Government investigators digging into the grim hidden history of mass political executions in South Korea have confirmed that dozens of children were among many thousands shot by their own government early in the Korean War.
The investigative Truth and Reconciliation Commission has thus far verified more than two dozen mass killings of leftists and supposed sympathizers, among at least 100,000 people estimated to have been hastily shot and dumped into makeshift trenches, abandoned mines or the sea after communist North Korea invaded the south in June 1950.
The killings, details of which were buried in classified U.S. files for a half-century, were intended to keep southern leftists from aiding the invaders at a time when the rightist, U.S.-allied government was in danger of being overrun by communist forces.
The AP has reported that declassified U.S. military documents show U.S. Army officers took photos of the assembly line-style executions outside the central city of Daejeon, where the commission believes between 3,000 and 7,000 people were shot and dumped into mass graves in early July 1950.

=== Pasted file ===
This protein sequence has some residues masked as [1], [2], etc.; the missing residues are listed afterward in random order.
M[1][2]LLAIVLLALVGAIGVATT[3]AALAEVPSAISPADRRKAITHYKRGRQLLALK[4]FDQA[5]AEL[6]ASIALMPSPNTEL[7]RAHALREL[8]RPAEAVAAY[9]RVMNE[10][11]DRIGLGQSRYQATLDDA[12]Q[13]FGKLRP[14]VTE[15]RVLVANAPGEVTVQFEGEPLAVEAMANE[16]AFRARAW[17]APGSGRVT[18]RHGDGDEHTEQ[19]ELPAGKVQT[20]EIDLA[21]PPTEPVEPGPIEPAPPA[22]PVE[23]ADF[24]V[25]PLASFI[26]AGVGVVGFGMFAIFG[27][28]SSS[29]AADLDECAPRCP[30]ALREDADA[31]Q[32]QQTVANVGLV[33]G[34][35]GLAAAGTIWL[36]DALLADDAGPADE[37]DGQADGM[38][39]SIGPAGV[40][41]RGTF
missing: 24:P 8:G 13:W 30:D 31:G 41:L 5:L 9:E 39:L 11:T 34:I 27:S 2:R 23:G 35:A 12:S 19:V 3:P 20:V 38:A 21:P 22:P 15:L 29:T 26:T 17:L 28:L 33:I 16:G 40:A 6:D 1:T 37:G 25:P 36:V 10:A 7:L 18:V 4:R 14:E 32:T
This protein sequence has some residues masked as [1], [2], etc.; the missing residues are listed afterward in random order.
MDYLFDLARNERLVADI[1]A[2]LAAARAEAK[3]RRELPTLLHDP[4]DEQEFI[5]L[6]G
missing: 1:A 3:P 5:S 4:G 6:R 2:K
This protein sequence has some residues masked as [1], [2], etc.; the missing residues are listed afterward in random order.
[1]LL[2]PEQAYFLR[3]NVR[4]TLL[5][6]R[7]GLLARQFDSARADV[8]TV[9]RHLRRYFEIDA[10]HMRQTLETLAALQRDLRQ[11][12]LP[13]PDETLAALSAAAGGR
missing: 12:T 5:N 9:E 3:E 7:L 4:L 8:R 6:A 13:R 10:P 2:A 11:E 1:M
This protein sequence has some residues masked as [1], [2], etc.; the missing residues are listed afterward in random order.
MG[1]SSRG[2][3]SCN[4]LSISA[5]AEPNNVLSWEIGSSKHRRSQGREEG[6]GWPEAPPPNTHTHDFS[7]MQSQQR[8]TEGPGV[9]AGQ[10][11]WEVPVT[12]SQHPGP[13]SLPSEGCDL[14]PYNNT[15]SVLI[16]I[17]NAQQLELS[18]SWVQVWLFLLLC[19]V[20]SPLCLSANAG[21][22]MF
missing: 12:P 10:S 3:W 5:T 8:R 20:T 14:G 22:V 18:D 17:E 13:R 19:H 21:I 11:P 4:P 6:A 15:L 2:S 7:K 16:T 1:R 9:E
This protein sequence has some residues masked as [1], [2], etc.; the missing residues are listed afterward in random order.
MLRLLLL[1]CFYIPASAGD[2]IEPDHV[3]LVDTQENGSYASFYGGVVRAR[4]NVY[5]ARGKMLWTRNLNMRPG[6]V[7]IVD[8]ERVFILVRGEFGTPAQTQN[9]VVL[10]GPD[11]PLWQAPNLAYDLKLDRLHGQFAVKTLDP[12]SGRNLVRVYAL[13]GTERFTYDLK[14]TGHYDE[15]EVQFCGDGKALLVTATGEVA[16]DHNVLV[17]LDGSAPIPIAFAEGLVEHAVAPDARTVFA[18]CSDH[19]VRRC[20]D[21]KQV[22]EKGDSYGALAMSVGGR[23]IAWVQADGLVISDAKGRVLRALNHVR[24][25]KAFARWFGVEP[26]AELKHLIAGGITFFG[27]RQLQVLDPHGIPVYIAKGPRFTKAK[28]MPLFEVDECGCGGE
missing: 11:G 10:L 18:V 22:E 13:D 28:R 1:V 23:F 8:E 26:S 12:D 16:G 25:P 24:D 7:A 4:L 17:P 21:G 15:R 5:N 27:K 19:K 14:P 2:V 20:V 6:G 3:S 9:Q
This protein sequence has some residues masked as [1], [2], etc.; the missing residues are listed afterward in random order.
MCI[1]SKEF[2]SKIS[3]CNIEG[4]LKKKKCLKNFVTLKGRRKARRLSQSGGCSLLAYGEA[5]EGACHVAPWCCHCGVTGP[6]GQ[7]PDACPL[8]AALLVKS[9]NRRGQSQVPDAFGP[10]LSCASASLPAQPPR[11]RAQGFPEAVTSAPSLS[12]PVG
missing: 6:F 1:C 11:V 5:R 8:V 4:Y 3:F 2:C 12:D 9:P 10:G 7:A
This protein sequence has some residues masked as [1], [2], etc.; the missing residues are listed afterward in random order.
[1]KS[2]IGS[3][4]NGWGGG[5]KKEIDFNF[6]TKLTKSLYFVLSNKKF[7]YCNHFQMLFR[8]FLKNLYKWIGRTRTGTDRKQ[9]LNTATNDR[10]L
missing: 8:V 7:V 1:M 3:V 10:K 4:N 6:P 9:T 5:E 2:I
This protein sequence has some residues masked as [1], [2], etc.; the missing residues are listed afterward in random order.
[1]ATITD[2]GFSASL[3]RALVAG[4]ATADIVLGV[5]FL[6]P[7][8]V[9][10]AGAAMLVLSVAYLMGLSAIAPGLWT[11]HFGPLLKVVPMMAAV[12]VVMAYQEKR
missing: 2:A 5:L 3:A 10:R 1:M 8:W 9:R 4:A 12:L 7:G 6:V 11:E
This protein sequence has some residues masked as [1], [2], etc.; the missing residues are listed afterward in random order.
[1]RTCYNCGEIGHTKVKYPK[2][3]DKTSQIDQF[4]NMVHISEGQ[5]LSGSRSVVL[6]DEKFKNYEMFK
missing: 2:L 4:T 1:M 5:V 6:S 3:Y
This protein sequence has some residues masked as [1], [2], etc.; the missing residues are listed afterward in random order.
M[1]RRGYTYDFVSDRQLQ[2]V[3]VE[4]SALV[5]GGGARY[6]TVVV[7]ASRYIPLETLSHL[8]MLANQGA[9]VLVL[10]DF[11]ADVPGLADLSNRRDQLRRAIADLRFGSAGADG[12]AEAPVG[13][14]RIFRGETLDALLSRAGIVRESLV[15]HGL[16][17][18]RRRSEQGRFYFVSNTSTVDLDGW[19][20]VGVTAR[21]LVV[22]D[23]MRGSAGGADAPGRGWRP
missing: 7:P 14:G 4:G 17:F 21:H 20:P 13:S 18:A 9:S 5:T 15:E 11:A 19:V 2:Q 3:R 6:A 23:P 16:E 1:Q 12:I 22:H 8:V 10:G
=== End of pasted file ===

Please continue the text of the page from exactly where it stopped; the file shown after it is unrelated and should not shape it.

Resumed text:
Other once-secret files show that a U.S. Army lieutenant colonel reported giving approval to the killing of 3,500 political prisoners by a South Korean army unit he was advising in Busan, if the North Koreans approached that southern port city, formerly spelled Pusan.
The files show the U.S. command was aware in other ways as well of the organized bloodbaths.
The old lie was ....
Although at the time U.S. diplomats reported confidentially they had urged restraint on the South Koreans, there was no sign the U.S. military, with formal command over the southerners, tried to halt the mass executions.
After last month's meeting, embassy spokesman Robert Ogburn said the U.S. mission would not comment publicly on it.
File under ... never believe the government